ALBUM REVIEW: The Railsplitters RS, Swingfingers Studio, available from http://www.therailsplitters.com/shop/
In years to come, Spaldonians will remember where they were when The Railsplitters came to town and left a sound of bluegrass ringing through Market Place.
Three years before their triumphant show at South Holland Centre on April 7, the Colorado-based, cutting edge group of musicians brought out their debut album where the band’s name was abbreviated to RS.
Country and western fans were in heaven when the first two tracks, Jackson Town and Boarding Pass (written by bango player Dusty Rider on a flight from Alaska to Colorado) kept to the traditional sound of bluegrass.
But then The Railsplitters have what Fleetwood Mac would call a “Go Your Own Way” moment with the genre-redefining My World, a song that lead singer Lauren Stovall has admitted was the band’s moment to turn “New-Grass”.
Throw in the instrumental Evil Apple, almost orchestral Longs Peak, electro-fused Room at the Top of the Stars and Gordon Giltrap-inspired Spray and you get an American band who want to be unashemedly counter-cultural.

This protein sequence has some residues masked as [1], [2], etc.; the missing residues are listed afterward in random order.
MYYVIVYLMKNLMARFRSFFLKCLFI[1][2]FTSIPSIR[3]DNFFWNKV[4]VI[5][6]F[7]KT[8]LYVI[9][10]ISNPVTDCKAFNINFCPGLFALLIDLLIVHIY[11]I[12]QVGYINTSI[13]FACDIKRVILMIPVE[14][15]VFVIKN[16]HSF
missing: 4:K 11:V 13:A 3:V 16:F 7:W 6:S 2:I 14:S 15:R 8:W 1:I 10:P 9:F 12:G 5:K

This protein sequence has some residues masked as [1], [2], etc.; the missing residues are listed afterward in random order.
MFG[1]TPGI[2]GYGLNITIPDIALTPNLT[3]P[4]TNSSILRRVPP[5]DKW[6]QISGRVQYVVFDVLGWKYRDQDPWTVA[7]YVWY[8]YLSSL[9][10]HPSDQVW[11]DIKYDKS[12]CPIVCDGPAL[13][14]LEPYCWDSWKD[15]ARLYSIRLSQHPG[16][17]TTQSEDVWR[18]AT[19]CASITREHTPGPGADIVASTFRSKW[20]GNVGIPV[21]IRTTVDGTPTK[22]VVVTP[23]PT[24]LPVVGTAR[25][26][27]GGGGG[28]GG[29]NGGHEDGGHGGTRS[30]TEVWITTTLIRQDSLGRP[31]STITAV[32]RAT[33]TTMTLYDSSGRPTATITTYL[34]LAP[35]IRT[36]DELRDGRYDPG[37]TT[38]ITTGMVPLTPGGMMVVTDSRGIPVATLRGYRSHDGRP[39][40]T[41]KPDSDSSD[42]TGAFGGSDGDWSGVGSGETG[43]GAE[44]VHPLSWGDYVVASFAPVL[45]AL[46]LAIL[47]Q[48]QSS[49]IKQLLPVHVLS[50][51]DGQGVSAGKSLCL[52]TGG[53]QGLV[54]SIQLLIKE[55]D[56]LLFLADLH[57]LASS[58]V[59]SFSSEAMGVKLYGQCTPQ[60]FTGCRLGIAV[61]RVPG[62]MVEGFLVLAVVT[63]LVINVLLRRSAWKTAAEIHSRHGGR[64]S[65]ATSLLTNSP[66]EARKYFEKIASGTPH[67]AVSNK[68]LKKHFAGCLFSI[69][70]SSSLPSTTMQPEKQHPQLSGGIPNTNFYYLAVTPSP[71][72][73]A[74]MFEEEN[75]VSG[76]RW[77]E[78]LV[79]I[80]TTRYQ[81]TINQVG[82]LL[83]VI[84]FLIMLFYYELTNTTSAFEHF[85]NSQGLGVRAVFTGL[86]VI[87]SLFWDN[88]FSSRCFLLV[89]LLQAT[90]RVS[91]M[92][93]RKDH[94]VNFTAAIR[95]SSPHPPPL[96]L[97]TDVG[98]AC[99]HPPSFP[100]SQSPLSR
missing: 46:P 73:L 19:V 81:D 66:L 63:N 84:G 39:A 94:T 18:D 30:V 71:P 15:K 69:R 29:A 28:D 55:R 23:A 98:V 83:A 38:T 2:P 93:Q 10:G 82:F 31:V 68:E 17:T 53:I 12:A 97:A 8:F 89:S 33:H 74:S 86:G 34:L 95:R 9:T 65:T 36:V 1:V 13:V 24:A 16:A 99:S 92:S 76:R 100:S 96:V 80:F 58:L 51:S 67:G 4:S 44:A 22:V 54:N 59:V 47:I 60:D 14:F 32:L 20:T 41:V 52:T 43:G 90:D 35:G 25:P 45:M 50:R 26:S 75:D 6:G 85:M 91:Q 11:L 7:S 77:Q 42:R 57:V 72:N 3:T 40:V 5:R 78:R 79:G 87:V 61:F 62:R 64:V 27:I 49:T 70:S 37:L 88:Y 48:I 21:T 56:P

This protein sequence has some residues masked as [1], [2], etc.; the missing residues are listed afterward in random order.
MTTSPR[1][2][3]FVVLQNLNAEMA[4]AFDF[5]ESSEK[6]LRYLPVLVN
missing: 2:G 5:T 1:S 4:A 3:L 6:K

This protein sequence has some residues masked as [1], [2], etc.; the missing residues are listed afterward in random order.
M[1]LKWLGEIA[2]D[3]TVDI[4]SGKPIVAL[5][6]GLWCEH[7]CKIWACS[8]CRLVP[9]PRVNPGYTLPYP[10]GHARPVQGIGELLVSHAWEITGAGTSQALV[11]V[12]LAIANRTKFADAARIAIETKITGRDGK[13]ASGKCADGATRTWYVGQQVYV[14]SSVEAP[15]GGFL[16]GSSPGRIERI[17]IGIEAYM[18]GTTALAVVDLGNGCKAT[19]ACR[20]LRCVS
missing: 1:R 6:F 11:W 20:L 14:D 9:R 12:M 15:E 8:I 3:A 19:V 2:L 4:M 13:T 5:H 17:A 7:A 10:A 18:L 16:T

We thought the name, The Railspltters, had a nice ring to it, they called Abe Lincoln the “Original Railsplitter” and we felt that with bluegrass being such American music, it went hand-in-hand with itLauren Stovall, lead vocalist and guitarist, The Railsplitters
During The Railsplitters’ visit to Spalding, lead singer Lauren Stovall said: “The name of the band is something our bass player (Leslie Ziegler) came up with.
“She grew up in Michigan and it was a neighbouring school’s mascot there, so after we had been tossing names around for a few days, Leslie said The Railsplitters (as a name for the band).
“We thought it had a nice ring to it and then we checked it out to see what it means.
“A railsplitter is someone who chops wood for fencing (also a nickname for President Abraham Lincoln) and it’s kind of an all-American sort of term and they called Abe Lincoln the “Original Railsplitter”.
“It’s got this nice little American theme to it and we felt that with bluegrass being such American music, it went hand-in-hand with it.”
Review and interview by Winston Brown